Technology should give access to those who have no chance of a formal education, but it should not be the norm. From the myriad of websites, channels and platforms there is fundamental information to learn and inform yourself and that will be decisive in economic development
By: Maria Claudia Lacouture, Executive Director, AmCham Colombia
October 19, 2020 (AmCham Colombia) – One thing is clear: the virus that put humanity in confinement will remain in the air, such as influenza and other infectious evils. As we know the disease, let us learn to live with it and incorporate into our customs habits of biosecurity and more rigorous self-care we will progressively go towards normality, which is not built by decree, but with our daily behavior and consciousness.
Among the many teachings left by this universal calamity are two who demand our prompt attention and quick and forceful solutions. One, that industrial relations expanded the concepts of home and/or remote work, which makes it imperative that the law defines well the new rules of the game.
The second is that the educational model deserves a revision to fit the new realities. There is a significant tendency to prefer remote work than to return to jobs, especially among those who believe that their work can be carried out remotely with equal efficiency.
It is estimated that 70% of the population lives in urban areas, resulting in increased resistance to return to offices, which goes beyond mere fear of contagion and is related to welfare factors, such as savings in transport and food costs away from home, avoiding lost hours and stress from poor mobility conditions , the freedom to regulate with some independence your workload and at the same time the possibility of building the routine with a more environment to your liking.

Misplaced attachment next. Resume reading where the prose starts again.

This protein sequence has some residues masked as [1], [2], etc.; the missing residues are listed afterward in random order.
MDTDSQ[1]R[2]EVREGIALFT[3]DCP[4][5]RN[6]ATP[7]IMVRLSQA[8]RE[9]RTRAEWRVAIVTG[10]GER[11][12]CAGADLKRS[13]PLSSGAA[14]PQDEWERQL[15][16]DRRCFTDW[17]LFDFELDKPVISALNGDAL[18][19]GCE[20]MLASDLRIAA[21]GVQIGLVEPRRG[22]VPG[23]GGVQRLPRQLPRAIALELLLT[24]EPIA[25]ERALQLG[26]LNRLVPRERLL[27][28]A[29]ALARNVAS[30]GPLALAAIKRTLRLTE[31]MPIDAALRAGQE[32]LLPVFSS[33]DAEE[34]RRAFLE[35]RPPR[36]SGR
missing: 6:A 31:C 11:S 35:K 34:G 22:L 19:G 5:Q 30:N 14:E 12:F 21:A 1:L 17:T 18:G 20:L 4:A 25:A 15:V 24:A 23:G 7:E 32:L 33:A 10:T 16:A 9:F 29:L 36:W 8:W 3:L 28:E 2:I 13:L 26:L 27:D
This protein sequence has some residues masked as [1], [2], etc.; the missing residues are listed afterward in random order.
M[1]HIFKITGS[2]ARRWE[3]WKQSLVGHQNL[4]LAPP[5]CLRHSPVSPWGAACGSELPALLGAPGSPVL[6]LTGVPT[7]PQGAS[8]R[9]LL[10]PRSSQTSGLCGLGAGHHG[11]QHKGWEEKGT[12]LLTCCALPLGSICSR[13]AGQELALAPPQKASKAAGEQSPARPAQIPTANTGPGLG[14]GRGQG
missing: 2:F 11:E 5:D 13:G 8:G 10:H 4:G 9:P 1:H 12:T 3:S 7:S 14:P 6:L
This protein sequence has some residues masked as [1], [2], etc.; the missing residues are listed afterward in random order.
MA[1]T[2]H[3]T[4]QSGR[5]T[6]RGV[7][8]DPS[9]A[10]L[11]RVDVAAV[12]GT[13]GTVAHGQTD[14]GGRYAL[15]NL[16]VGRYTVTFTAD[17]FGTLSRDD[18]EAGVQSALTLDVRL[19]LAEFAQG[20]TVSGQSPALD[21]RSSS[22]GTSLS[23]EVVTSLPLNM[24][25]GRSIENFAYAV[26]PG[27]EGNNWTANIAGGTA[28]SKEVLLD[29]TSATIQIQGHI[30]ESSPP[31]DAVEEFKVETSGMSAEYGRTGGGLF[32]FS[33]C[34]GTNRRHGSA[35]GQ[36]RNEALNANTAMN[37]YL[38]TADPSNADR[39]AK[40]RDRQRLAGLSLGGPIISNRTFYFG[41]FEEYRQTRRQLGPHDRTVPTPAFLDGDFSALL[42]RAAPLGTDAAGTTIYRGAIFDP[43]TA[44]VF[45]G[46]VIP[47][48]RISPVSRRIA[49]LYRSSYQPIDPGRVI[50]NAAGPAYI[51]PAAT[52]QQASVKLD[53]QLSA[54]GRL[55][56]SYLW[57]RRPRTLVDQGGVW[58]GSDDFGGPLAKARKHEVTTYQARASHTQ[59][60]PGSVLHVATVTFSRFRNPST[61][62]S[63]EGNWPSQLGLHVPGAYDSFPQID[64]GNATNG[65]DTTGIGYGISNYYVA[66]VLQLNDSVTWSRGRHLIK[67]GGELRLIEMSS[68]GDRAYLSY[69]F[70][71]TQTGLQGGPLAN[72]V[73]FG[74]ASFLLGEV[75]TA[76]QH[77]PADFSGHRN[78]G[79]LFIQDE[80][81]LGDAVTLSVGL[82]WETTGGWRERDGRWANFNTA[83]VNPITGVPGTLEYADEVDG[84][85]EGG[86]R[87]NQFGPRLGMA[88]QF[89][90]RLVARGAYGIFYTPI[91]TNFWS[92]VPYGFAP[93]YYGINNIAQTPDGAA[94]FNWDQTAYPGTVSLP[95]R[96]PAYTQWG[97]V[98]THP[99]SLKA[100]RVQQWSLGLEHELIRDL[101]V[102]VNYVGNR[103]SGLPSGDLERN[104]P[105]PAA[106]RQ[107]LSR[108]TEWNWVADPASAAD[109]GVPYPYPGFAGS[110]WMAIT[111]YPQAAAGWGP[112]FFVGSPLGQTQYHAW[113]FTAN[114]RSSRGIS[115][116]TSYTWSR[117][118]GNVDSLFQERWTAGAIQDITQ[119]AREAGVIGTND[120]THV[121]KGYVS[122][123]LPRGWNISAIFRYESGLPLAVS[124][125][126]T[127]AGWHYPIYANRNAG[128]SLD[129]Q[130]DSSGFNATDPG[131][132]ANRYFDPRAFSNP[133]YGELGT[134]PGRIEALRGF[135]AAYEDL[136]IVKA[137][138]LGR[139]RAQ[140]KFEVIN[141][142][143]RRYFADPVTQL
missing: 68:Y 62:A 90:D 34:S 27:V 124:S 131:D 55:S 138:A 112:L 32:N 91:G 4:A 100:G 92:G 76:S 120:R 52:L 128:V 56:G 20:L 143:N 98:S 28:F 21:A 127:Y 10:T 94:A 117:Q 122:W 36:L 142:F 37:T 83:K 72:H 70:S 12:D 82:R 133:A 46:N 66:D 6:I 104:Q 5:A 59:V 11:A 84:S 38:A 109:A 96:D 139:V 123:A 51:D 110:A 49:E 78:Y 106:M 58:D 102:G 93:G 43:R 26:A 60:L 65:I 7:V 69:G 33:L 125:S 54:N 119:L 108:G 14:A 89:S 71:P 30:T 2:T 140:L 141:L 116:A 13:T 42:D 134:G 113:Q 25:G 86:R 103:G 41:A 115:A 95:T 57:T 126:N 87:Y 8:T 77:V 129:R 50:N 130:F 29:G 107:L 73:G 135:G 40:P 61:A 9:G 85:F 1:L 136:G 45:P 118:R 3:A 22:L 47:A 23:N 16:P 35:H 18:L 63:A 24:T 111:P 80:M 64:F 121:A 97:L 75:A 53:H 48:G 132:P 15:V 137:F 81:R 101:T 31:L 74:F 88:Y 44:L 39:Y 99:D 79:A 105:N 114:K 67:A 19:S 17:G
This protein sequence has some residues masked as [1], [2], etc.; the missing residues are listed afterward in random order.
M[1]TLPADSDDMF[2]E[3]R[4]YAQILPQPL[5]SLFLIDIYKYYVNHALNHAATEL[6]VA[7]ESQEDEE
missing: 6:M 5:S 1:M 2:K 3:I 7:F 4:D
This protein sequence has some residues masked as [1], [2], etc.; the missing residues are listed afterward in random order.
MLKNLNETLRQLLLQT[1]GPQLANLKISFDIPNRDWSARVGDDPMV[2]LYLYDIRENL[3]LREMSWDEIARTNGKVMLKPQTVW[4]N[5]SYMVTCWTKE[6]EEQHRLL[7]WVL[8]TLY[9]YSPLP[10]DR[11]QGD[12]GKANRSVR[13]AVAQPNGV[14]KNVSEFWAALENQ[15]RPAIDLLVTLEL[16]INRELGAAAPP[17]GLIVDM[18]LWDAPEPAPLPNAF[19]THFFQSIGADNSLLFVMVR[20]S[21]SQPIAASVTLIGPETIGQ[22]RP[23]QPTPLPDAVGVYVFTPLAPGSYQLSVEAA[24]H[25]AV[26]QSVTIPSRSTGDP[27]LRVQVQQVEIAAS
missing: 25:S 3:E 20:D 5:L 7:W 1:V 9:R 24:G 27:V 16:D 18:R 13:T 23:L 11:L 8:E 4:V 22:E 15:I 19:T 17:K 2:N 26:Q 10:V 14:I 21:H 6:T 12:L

This added to the that there are technological tools to meet commitments. But, beware, it is one thing to have options in the mode of work, and that can be examined on a case-by-case basis, and a very different way to change the personal relationship to digital isolation. As in education, labor coexistence is part of personal growth and there will be no technology to support the experience of face-to-face interaction.
And just as the world of work today raises many questions about the new reality and each of us will be attached to it, also in education specialists have raised concerns about what would be the ideal model to apply from now on.
In addition to connectivity limitations for public school students, education is not the same through a computer. Children need a space that allows them to concentrate, stay in touch with their peers, interact and socialize. Society calls for a functional, emotional, creative and critical citizen, endowed with the skills necessary to adapt to the constant change of the world in which he will live, to provide solutions to real problems. This is not achieved behind a screen.
Technology should give access to those who have no chance of a formal education, but it should not be the norm. From the myriad of websites, channels and platforms there is fundamental information to learn and inform the yourself and that will be decisive in economic development, without weakening the structure of the classroom, friends, colleagues, coexistence. That's all part of human development.
Virtuality is an option, an add-on. Achieving balance is the challenge, regaining coexistence, understanding new paradigms and not resigning ourselves to digital isolation.
Posted in The Republic, available here